Animals and Plants in Gribskov



In the summer of 2012, the rare osprey settled in and started breeding in Gribskov and had two young in its nest northeast of Store Gribsø.

It is the first time this has happened in Zealand in recent times.

During the breeding season of 1 April-15 August, Vandmosen, which is the site of the nest, and the surrounding area are closed for the sake of the birds. One may, however, follow the goings-on in the nest from a distance with binoculars. In 2017, a web camera was installed in the nesting tree prior to the eagles arriving in spring and the whole world was able to follow the laying of eggs, the hatching, and the feeding of the two young as well as their progress from the first attempts at flight until they cleared off for Africa again.

The osprey pair gather food in e.g. Solbjerg Engsø and Strødam Engsø, where their 1.6-metre wingspan really becomes obvious.

The eagles overwinter in Africa, but usually return to their nests around 1 April.

Read more on the ospreys in Gribskov (in Danish)

Fallow Deer

Gribskov is home to over 1,000 fallow deer and, hence, Denmark's largest wild population. Almost 15 percent of all the country's fallow deer live in Gribskov.

Read more about fallow deer in the encyclopedia of species (in Danish)


After having been absent for 2,000 years, the beaver returned to North Zealand in 2009, 10 years after the first ones returned to Jutland. The first of 23 German beavers were released in the Arresø area. Several were released at Pøleå, from where they can spread into Gribskov which happened for the first time in the summer of 2017.

Read more about the beaver on (in Danish)

The dams of the beavers help to restore the wetlands that were once a characteristic of Gribskov.


From time to time, a moose crosses Øresund from Sweden. Most immigrant moose have stayed in Gribskov and the surrounding forests, but only for shorter periods of time.

Islandic horses

Iceland ponies graze in several fairly large areas of Gribskov.

The ponies ensure that the high and rigid species of grasses and herbs are fully grazed to make room for a greater number of smaller plants. This is the basis for a much greater variety of species/biodiversity. You may find them particularly in the Hessemose area, in Ulvedalene by Sandskredssøen and in Odderdamsengene.

Other animals in Gribskov

In the water

The great crested newt and the brook lamprey are both especially protected species.

The brook lamprey is found in Følstrup Bæk and Esrum Å. You may be lucky to encounter the great crested newt at many of the smaller Gribskov wetlands, especially during breeding season.

Read more on the great crested newt and the brook lamprey in the encyclopedia of species (in Danish)

On land

It is possible to experience one of Denmark's largest terrestrial predators, the badger, as well as roe deer, fallow deer, sika deer and red deer.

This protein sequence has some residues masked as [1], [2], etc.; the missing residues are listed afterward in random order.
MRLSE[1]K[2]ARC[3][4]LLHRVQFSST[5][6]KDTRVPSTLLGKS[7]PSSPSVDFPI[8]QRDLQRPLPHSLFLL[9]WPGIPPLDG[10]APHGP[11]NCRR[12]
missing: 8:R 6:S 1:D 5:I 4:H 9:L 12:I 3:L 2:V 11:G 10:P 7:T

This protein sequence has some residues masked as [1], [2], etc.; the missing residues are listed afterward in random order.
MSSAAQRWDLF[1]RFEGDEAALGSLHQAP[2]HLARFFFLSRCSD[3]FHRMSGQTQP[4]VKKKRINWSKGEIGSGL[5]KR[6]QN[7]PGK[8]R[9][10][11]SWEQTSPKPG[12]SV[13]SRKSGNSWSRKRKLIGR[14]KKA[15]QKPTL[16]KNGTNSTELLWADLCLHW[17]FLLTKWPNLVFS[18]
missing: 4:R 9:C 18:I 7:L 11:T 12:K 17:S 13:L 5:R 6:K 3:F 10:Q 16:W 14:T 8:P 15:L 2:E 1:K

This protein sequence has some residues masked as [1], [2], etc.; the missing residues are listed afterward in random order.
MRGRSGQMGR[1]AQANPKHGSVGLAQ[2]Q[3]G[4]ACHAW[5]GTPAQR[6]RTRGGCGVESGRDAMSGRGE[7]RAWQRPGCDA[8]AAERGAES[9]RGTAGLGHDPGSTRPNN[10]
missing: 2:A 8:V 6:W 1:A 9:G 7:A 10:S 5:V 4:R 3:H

Read more on BadgerFallow deerRoe deerSika deer og Red deer at (in Danish)

And in the air

In the Hessemose area, you have a great chance of seeing a whiteface.

The rare lesser marbled fritillary is now found only in the meadows of Odderdamsengene, while the silver-washed fritillary, a large orange butterfly, is especially fond of forest glades.

Read more on the Whiteface and Butterflies of Denmark (in Danish)

The black woodpecker, the European honey buzzard, the spotted crake and the red-backed shrike were the reason why Gribskov was designated as a bird protection area.

The common goldeneye and the green sandpiper are particularly numerous in Gribskov, and if you are lucky you may spot dippers and Kingfishers by streams and lakes.

Plants and fungi


Gribskov is known for its rich and varied selection of mushrooms and is considered a good place for spotting and gathering mushrooms; amongst others, you may find the Prince mushrooms.

Read more about mushrooms in the encyclopaedia of species (in Danish)

Green Shield Moss

Green Shield Moss is a tiny species of forest moss which, over the years, has been known to grow in 20 locations in Denmark. In the course of the last 5 years, it has been spotted in 13 forests. Most are located in North Zealand. In Gribskov, it pops up in ever more places as the search for it continues. Green Shield Moss is one of the priority species of the Gribskov habitat.

Read more on Green Shield Moss at (in Danish)

Great old trees

Tinghuslærken (“The Courthouse Larch”) was sown in 1776 and is now almost 40 metres tall and with a circumference of more than three metres.

It is the seed tree of in excess of 2 million larch trees in Denmark.

Lord Nelsons Eg (“Lord Nelson’s Oak”) was planted in 1822 as one of many so-called fleet eggs.

It is 25 metres high and has a circumference of 4.35 metres.

Skibet (“The Ship”) is a very special attraction one kilometre north of the Forest and Landscape College in Nødebo. It consists of six beech trees which, in fact, are lateral branches of a fallen beech tree which struck roots and continued growing.

The oldest parts date back to the 1700s.

Other old trees are Mårumegen, Storkevadsegene, the old oak trees at Krogdalshus, Rostgårdsbøgene in Esrumlund and Von Langens silver fir in Nødeboholt.

Climbing corydalis

Climbing corydalis is a protected plant which grows in areas of coniferous growth in Gribskov.

The flowers, which are quite small, yellow-white and grow in short bunches, bloom from late June until early October. As the name indicates, the plant quickly climbs over fallen trunks and branches and forms a mat with neat little leaves and flowers.